On Friday, June 12, 2020, we deleted Healthy Places by Design’s Facebook page. Our team made this decision after Facebook announced that it would take no action to address a recent post (originally issued as a tweet1) from President Trump, in which he threatened violence against people protesting racially-biased police brutality. So, we took action. We left the platform.
Although Facebook’s non-response is what ultimately convinced us to delete our page, it wasn’t the only reason. Over the years, we grew increasingly wary of the social media giant for many reasons. I’d like to share some of those reasons and offer insights from our team’s conversations about the relationship between social media and nonprofit work. I hope this helps your organization’s communications efforts in some way.
Healthy Places by Design’s mission is to ensure community health and wellbeing, and our core values guide us in that work. We could no longer participate on a platform that routinely violates those values.
We first considered deleting our Facebook page in 2016, when ProPublica uncovered how Facebook allowed advertisers to discriminate against audiences based on their race.2 We considered deleting our Facebook page again in 2017, when investigations found that the platform enabled misinformation and foreign interference in the 2016 presidential election.3 We considered deleting our Facebook page again in 2018, when the Cambridge Analytica scandal revealed that Facebook sold users’ private data without their consent.4
Throughout those years, Facebook gave a generous boost to organizations that post racist content and drive communities apart by amplifying extremism. According to a Facebook employee who resigned in early June of this year, “Facebook will keep moving the goalposts… finding excuse after excuse not to act on increasingly dangerous rhetoric.”5 Recent coverage in The Atlantic notes that in 2016, Facebook’s own research team found that “64% of all extremist group joins are due to our recommendation tools” and that, if left unchecked, Facebook would feed users “more and more divisive content in an effort to gain user attention and increase time on the platform.”6
By participating on Facebook, we felt that we were implicitly communicating approval of the company’s practices and explicitly contributing to Facebook’s bottom line through every side-bar ad that our (amazing, kind, and committed!) followers see when they’re on our page. Enough is enough.
We know that social connections improve mental health and wellbeing, so on the surface, social media seems like a great tool to that end. However, ample evidence suggests that social media use actually harms mental health.7 Not only is social media use linked to disrupted sleep patterns, increased anxiety and depression, and decreased self-esteem, but it is also designed to manipulate users into addictive behavior. A 2019 study found that when people stop using Facebook in particular, they experience “More in-person time with friends and family… A small bump in one’s daily moods and life satisfaction. And, for the average Facebook user, an extra hour a day of downtime.”8 Knowing this, we questioned whether it made sense for Healthy Places by Design to ask people to engage with us on a platform that could be harming their health.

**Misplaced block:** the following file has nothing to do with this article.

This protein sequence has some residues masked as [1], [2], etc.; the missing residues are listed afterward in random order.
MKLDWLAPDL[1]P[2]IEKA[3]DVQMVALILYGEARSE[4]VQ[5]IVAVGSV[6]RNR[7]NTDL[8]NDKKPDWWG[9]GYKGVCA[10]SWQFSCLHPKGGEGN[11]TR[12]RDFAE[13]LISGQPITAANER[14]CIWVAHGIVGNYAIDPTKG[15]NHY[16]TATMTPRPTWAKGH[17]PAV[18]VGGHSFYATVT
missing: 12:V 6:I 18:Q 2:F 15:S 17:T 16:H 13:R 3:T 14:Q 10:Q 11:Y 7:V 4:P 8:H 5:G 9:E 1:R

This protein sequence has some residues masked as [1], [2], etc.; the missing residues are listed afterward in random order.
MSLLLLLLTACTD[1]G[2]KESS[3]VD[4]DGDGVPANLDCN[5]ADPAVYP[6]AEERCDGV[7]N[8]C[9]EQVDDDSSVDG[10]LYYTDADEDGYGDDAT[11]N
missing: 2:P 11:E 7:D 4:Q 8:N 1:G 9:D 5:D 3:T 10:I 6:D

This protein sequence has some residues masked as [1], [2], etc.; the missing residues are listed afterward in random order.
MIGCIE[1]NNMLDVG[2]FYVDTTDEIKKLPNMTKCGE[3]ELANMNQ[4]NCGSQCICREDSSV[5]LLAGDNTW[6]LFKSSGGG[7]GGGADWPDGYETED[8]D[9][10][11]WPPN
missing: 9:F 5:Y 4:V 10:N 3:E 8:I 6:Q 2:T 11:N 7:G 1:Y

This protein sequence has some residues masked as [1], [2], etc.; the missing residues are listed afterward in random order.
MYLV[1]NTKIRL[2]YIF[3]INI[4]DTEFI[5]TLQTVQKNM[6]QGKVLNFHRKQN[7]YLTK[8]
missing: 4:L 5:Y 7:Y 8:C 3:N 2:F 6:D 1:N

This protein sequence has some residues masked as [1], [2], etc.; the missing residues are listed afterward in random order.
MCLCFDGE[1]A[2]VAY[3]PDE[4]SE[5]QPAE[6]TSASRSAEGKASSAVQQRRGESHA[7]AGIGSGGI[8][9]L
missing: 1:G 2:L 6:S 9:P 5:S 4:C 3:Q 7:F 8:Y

Speaking as a communications professional, logging on to Facebook had also become a frustrating and sometimes infuriating experience. Why are notifications displayed in so many different places? Why are there eight options when writing a post, some of which have nothing to do with posts? Why are there as many as 30 shortcut tabs in the sidebar, including one for an Oculus virtual reality headset? Why is the color scheme still the same drab blue and gray that it was back in 2004? And why, why, why does someone keep anonymously suggesting an edit to our page that says we’re not a nonprofit? Enough is enough.
Once you’ve used something long enough, it’s easy to forget why you started in the first place. Facebook had been in our lives for over a decade. It was time to step back and ask ourselves, to what end? We joined Facebook hoping to share our work with others and create positive change in communities across the country. Facebook promised that organizations would be able to reach new audiences, and implied that it would help businesses and nonprofits thrive… especially if we paid to have our posts seen.
Fast forward to 2019, when we got tired of buying into Facebook’s bluff. I asked our team, “Did our Facebook posts ever lead to new projects or important relationships?” No. When we reviewed years of communications analytics, we found that our email newsletter outperformed Facebook when it came to sharing stories about our work with the people who most want to hear them. In fact, our analytics didn’t indicate that our years of effort on Facebook had amounted to any meaningful impact at all. Enough is enough.
Although we left Facebook, we still believe that social media networks can be an important tool for virtual connection, especially during a time when physical gatherings have been postponed due the COVID-19 pandemic. If you’d still like to connect with us on online, we’re hanging out on LinkedIn and Twitter.
Deleting Facebook may not be feasible for every organization. Some nonprofits rely on it for organizing events, convening groups, and seeking donations. However, there are other options to consider! If you’re thinking about leaving Facebook but aren’t sure how it might impact you or your organization’s communications, I would be happy to chat with you. You can find my contact information here.